I’d like to introduce you to a young dog named Charlie. Charlie charms everyone he meets. He races around the yard with his doggie siblings. He travels to the pet store, plays ball, and goes up and down the steps. None of this sounds extraordinary until you learn that Charlie is blind.
Charlie almost did not have a chance at life. A breeder in another state brought a litter of puppies to the veterinarian for their checkup. Upon finding that one of the puppies was blind, the breeder requested he be euthanized. A vet technician knew a woman named Cheryl and the mission of Almost Home and ran to make the call that saved this little puppy’s life. Cheryl worked with a volunteer pilot, Bob Born, to bring him to Ohio and sent an email requesting a foster for the puppy she named Charlie.
One of those emails landed in Laura Johnson’s inbox. She had fostered senior dogs who were blind or who had gradually become deaf or blind and she and her husband, Hal, decided they would foster this blind puppy. But, after two weeks they knew that Charlie had found his forever home. They cannot imagine life without him. Continue reading
Pets can suffer and die when left inside a parked car even on a mildly warm day. On a 70 degree day, the temperature inside a parked car can still reach 100 degrees in just 20 minutes. Animals left in a vehicle even with the windows cracked open can succumb to heatstroke in 15 minutes. Dogs and cats cool themselves by panting and by releasing heat through their paws. The air and upholstery in your vehicle can heat up to high temperatures that make it impossible for pets to cool themselves.
Lieutenant Barsheff of the Grand Traverse Sheriff’s Office recently discussed this issue in the latest Garfield Charter Township newsletter. He said, “The average trip inside a store to grab a few things – about 15 to 20 minutes or so – can leave your pets vulnerable to the intense heat inside your parked car. According to weather experts, the temperature inside your car can rise almost 30 degrees while you are inside shopping. A parked car can quickly turn into an oven, in the sun or the shade.” Continue reading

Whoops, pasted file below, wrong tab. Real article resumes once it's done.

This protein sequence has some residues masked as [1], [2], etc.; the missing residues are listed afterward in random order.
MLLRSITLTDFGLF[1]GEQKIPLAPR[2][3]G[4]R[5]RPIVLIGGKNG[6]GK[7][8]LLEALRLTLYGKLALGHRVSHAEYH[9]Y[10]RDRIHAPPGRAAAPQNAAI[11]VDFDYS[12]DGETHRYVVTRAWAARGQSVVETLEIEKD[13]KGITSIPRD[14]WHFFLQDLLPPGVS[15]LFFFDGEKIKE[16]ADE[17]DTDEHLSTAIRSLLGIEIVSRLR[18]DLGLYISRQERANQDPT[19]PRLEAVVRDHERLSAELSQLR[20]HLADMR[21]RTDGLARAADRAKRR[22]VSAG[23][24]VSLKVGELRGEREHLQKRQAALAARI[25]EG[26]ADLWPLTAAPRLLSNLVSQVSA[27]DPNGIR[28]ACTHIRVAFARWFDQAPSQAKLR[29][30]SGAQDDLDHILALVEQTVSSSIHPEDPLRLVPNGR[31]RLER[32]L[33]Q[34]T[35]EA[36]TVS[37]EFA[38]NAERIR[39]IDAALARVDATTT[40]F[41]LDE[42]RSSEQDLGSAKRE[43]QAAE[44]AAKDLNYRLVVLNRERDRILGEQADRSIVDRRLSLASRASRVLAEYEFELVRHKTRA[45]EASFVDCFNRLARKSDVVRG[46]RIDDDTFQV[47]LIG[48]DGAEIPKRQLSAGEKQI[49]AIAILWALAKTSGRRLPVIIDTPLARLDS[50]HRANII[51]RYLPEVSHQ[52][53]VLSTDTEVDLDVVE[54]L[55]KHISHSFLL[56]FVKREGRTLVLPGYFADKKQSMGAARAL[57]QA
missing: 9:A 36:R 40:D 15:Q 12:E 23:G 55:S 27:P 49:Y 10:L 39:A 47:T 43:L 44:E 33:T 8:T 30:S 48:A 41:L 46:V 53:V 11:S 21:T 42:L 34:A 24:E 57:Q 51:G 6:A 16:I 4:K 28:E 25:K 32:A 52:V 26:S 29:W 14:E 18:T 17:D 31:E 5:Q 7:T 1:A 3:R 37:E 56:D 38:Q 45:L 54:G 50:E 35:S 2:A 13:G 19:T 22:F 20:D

In most cases, pet owners feel that their pet is part of the family. When relaxing in the main living area, they are happy to share their space with their pet, and consider this natural and right. It is important, therefore, that your living room is designed, or modified, to accommodate pets and their bedding so that you are both comfortable, and your home is hygienic. Continue reading
From Alley Cat Allies
What is your usual reaction when you come across an outdoor cat? Is your instinct to call the local shelter or animal control to find her a home? On occasion, the cat you’ve come across is not homeless at all, but lives quite happily outdoors. Feral cats have no desire to snuggle with you on your couch. Do you know the difference? Feral cats are not socialized – they are usually not friendly towards people. They have either never had human contact or it has diminished over time. They are fearful of people and survive on their own outdoors. A feral cat is not likely to ever become a lap cat or enjoy living indoors.
Feral cats live healthy, natural lives within groups called colonies. They aren’t adoptable, and THEY DON’T BELONG IN SHELTERS. In animal shelters, the only happy ending for animals is adoption. Feral cats get euthanized. Continue reading
Cat owners should not let their indoor cats outside in cold weather. MacKillop cautions that cats will seek warmth from the heat car engines generate & suggests tapping the hood of vehicles before starting.
When it comes to dogs, Officer MacKillop advises they should be taken in the house or garage in extreme cold. If a dog does stay outside, fresh water should be provided every two hours. Dogs cannot survive on snow or frozen water; a five gallon bucket of snow will only melt to about a quarter of an inch of water and dogs that chew on snow are depleting energy that they should be conserving. Continue reading
I was contacted by Innovation Pet and asked I’d be interested in receiving any products to review. Of the two products offered, I chose to have them send me the Kitty Connection Deluxe Kit for kitty testing purposes.
Although my cats don’t have front claws, I thought this product would interest them because of all the toys that are attached to it. Although there were several parts to put together, it was pretty easy and I didn’t even need to read the directions. After about five minutes of assembly (with cat supervison), Ali approached the product first. I was surprised she was the first to approach the product because my other cat, Neelix, is usually the one who is interested in new things that have been brought into the house.